Privilege (social inequality) is a way of framing issues surrounding social inequality, focusing as much on the advantages that one group accrues from society as on disadvantages that another group experiences.
As a group role privilege differs from conditions of overt prejudice, in which a dominant group seeks to oppress or suppress another group for its own advantage. Instead, theories of privilege suggest that the privileged group views its social, cultural, and economic experiences as a norm that everyone should experience, rather than as an advantaged position that must be maintained at the expense of others. This normative assumption implicitly constrains discussions of social inequality within the dominant discourse: such explanations are limited to factors specific to disadvantaged groups – who are viewed as having failed to achieve the norm – and solutions focus on what can be done to help those groups achieve the ‘normal’ standards experienced by the dominant group.
In essence, theories of privilege assert that discourses on social inequality do not truly discuss differences between privileged and marginalized groups, but only discuss the failure of marginalized groups to achieve normal social status, effectively turning inequality into an issue that does not involve the dominant group. In this sense it is similar to confirmation biases and the fundamental attribution error in social psychology.
As far as framing of this definition of privilege goes: when steps are taken to reduce social inequality, those steps can be interpreted as two effects: reverse discrimination for one group, that is, as a loss of benefits that the group deserves to keep; and affirmative action for the other group, that is, as giving benefits to a group that may not deserve to have them.
Framing the issue in term of special rights highlights an author’s belief that the privileged group never deserved to have the benefits conferred on them to begin with. Thus, rather than the marginalized group unfairly gaining benefits at the privileged group expense, it is interpreted as leveling the playing field, and as ultimately fair.
This part until now was just me transcribing the Wikipedia article (this transcription is from the time I first started writing this article if the Wikipedia entry has changed in the meantime you have this link) on the definition of privilege in the study of social inequality.
Now lets look at sexism and its stereotypes as products of patriarchal privilege: every sexist stereotype has a misogynistic and a mysandristic side to it.
What are the things that both misandry and misogyny have in common? The belief in the privilege that a person is born into with their gender: Men are born with a duty of leadership of their families/societies and protection and women are born with a duty of child care (bearing and rearing children) and being the support pillars of their own homes/communities.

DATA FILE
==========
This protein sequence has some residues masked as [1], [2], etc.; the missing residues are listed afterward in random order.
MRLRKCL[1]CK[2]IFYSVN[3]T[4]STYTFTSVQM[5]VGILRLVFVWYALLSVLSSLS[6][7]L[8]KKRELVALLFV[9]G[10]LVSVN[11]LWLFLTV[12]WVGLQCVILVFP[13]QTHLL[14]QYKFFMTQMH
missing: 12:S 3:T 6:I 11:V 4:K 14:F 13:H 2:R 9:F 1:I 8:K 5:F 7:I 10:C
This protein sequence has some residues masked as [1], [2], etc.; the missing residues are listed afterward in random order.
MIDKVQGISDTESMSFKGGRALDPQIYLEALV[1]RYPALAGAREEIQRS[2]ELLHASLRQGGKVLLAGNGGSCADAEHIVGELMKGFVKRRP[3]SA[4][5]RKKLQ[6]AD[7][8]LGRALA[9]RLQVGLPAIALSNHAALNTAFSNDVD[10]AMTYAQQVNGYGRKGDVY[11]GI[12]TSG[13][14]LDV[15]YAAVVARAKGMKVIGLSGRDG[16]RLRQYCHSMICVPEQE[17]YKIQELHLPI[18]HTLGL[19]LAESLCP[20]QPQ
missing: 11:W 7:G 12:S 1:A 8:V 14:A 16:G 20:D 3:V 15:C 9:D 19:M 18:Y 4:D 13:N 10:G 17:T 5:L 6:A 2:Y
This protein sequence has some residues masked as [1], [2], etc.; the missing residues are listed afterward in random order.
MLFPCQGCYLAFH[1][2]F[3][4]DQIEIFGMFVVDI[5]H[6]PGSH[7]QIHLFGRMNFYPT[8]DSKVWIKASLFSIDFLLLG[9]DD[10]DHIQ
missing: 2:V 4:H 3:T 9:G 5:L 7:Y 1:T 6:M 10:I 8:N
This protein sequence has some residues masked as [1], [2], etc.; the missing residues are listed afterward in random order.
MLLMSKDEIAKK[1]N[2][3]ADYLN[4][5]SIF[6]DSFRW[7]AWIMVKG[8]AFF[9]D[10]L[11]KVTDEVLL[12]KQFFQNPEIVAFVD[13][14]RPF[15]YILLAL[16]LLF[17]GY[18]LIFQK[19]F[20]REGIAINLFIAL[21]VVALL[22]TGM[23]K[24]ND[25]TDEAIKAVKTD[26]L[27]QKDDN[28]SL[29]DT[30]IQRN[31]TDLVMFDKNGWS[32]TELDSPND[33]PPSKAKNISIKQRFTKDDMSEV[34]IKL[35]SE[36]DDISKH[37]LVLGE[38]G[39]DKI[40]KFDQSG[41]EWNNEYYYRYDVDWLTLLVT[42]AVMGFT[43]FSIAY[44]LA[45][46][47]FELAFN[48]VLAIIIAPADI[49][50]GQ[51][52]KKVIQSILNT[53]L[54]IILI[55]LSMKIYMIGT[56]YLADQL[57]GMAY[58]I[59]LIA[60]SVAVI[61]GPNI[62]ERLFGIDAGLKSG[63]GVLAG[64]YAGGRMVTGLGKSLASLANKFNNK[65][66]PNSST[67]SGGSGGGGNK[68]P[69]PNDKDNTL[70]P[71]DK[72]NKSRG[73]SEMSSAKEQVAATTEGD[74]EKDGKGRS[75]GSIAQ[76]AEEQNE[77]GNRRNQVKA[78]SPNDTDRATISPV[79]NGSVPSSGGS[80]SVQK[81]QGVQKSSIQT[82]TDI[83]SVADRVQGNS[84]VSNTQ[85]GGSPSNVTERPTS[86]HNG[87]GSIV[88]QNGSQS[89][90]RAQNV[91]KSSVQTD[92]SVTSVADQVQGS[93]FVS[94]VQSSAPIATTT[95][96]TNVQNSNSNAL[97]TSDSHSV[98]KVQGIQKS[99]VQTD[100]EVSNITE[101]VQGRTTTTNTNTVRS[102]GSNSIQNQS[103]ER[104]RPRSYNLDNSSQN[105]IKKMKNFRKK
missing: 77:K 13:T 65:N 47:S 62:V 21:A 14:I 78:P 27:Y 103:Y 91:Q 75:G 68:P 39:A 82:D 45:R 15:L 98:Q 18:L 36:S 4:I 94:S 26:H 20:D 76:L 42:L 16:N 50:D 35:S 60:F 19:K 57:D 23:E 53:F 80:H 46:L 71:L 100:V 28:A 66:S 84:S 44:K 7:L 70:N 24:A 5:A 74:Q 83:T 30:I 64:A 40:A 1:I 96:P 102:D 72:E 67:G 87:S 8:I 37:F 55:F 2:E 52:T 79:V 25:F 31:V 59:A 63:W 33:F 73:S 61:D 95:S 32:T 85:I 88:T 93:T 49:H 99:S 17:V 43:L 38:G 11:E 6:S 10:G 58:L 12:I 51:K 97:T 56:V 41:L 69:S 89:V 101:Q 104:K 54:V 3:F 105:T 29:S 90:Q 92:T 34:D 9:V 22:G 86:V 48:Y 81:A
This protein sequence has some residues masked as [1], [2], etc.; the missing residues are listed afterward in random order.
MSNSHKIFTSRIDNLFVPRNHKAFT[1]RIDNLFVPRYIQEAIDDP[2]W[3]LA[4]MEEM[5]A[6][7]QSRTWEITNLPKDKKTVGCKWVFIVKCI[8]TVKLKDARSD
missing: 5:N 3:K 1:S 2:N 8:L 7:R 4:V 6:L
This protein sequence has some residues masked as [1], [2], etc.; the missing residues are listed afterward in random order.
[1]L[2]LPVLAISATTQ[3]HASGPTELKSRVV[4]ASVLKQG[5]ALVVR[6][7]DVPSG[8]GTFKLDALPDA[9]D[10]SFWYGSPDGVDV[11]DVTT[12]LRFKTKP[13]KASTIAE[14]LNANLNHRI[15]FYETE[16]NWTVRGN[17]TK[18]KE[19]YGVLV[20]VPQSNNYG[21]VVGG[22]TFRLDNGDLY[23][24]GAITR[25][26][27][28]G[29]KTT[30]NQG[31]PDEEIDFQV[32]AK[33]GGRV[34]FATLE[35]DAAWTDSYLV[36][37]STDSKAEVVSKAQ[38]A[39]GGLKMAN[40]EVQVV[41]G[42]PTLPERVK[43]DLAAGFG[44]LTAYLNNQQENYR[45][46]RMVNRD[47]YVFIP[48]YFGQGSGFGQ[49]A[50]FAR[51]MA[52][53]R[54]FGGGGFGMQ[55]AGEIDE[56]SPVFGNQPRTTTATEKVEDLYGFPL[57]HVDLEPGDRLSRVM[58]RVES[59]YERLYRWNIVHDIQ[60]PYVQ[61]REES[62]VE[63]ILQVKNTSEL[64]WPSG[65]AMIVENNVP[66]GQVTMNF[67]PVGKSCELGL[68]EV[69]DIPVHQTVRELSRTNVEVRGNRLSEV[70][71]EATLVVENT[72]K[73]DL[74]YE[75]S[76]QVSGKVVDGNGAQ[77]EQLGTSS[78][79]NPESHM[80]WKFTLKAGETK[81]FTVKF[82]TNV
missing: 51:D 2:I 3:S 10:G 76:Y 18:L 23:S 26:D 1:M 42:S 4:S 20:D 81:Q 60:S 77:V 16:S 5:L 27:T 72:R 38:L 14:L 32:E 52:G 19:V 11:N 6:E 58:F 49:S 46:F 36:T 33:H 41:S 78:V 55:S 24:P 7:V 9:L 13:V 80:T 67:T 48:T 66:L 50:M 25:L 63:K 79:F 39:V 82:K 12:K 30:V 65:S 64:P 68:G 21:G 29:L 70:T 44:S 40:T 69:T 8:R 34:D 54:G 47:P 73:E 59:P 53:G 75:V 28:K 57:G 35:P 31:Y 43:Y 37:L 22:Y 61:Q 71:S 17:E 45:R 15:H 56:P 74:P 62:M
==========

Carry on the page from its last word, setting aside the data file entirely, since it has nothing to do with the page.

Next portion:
So what is wrong with men and women having the privilege of being the breadwinner/housekeeper and protectors/caregivers? What is wrong is that those are the only two options given to either gender and picking only one of the two is not an option.
Some of the criticism I know of for the statement above goes like this:
You can not say that your statement is true because there are single men and women who do not have families and are not interested in family life. My response to this criticism goes like this: Then why is shipping such a large subsection of fanfiction and gossip? Why are we so interested in pairing up our favorite characters and peoples into families and then writing and they lived happily ever after at the end of the pairing story?
You can not say that your statement is true because there are men who are stay at home dads and there are women who go to work to earn money. OK here is a mental exercise that I want you to try and do and that I believe will be a valid response to this criticism: Try and find an example of a husband/wife who was a housekeeper, caregiver, protector and breadwinner or at least actively participates in all of those activities. And no I am not asking for examples that are single parents or people who live alone but did not chose to be alone as they do all those functions out of necessity, not because they chose to do them and they also look for people to do at least some of those duties with or for them (or as everybody calls those people: roommates and/or servants). Also if you know someone who does do all of the 4 above mentioned duties for themselves, please answer this question for me: how large a part of your society do you think these self-sufficient people and the parents who share all of their duties between themselves belong to?
You can not say that your statement is true because people can chose something other then being a breadwinner, protector, housekeeper and caregiver. This is true, but let me ask you this: can a person chose not to take either the male (protection/breadwinner) or the female (housekeeper/caregiver) package without social stigma?
I could try and list a few more criticism on my statement above but I am tired and I have been trying to write this article for almost a year now, so I will just put it out now and ask that whoever is reading this to offer criticism if you have so we can talk about this topic.
In conclusion such as it is for now:
The purpose of both misogyny and misandry in our society is to put women/men into easily recognizable boxes that are fully defined and without any mystery, unpredictability or complexity.